# TOK exhibition Sample 1

We have prepared several TOK exhibition samples. Each one includes a fully written commentary plus a video explaining the creation process. We show the full journey as well as the destination.

In this post you will find the first one of our TOK exhibition samples: the written commentary itself as well as a video that gives a step-by-step explanation of the full creation process.

TOK exhibition Sample 1 uses the following approach:

• Choose the IA prompt
• Think about one aspect in relation to it
• Find an object supporting it
• Link the object to the prompt
• Depending on how it was linked, choose where to look for the other two objects

The IA prompt that was selected is “Bias is inevitable in the production of knowledge”. The three objects are:

• the Big K (the prototype kilogram)
• Casio FX-83GT PLUS calculator
• Brendan Cole’s article “‘Little Red Riding Hood’ Banned from School over Sexism Concerns” (2019)

Why we are doing this

ThemEd’s TOK textbook for the new syllabus

We at Themantic Education think that the best way to support students in making their TOK exhibition is to demonstrate some specific examples – not only the final product, but the full thinking process that went into it. This way students will understand not only where they need to go, but also how to get there.

For this reason we have created several sample TOK exhibitions each using a slightly different approach to selecting the objects.

Each of our sample exhibitions includes the fully written TOK exhibition commentary and a YouTube video that gives a step-by-step explanation of how the exhibition was created. Together they will help your students understand the process thoroughly.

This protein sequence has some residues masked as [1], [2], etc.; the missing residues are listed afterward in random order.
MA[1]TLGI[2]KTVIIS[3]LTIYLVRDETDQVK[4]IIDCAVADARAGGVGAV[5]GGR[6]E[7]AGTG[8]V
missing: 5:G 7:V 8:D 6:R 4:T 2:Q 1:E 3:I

Don’t forget to check out our other TOK exhibition samples! See Thematic Education’s IB TOK playlist on YouTube

(And buy our textbook, it’s awesome and different from all other textbooks)

### WRITTEN COMMENTARY: Is bias inevitable in the production of knowledge?

I will define bias as a systematic deviation. “Systematic” is what makes bias different from an error or a mistake. If we measure something 100 times, we will get slightly different readings each time – this is random error. However, if all our measurements are systematically slanted in one direction – this is bias.

If we want to show that bias is inevitable in the production of knowledge, we should find examples of knowledge that, by common sense, is most definitely not biased. Then we should try to find elements of bias in this believed-to-be-unbiased knowledge. If we do succeed in finding such elements, we must agree that bias is inevitable.

 Object 1: the Big K Credit: Japs 88, Wikimedia Commons, Creative Commons Attribution-Share Alike 3.0 Unported

This is the Big K, the prototype kilogram. It is a block of platinum-iridium alloy that has been housed at the International Bureau of Weights and Measures in France since 1889. Back then scientists agreed to define a kilogram as the mass equivalent to the mass of this object. All 1 kg weights existing in the world today are copies of copies of copies of copies of this boulder. Scientists have taken great efforts to ensure that the mass of this prototype kilogram does not change. However, despite all precautions, it changed. Since 1889 it has become approximately 50 micrograms lighter – that is the weight of an eyelash (Resnick, 2019).

This object links to the idea of bias because, since the prototype has become lighter, we are systematically overestimating how much a kilogram is. It is a case of systematic deviation (which, by my definition, is bias). The object also illustrates the idea of inevitability of bias: the Big K has lost some mass due to natural fluctuations of matter, physical laws that are beyond human control.

This object was included in the exhibition because it demonstrates the idea that even the most precise scientific measurements are done against a standard, but standards themselves may change, and when they do, our new measurements become biased. I tried to find an example of something that is believed to be unbiased, and then I found an element of bias in it.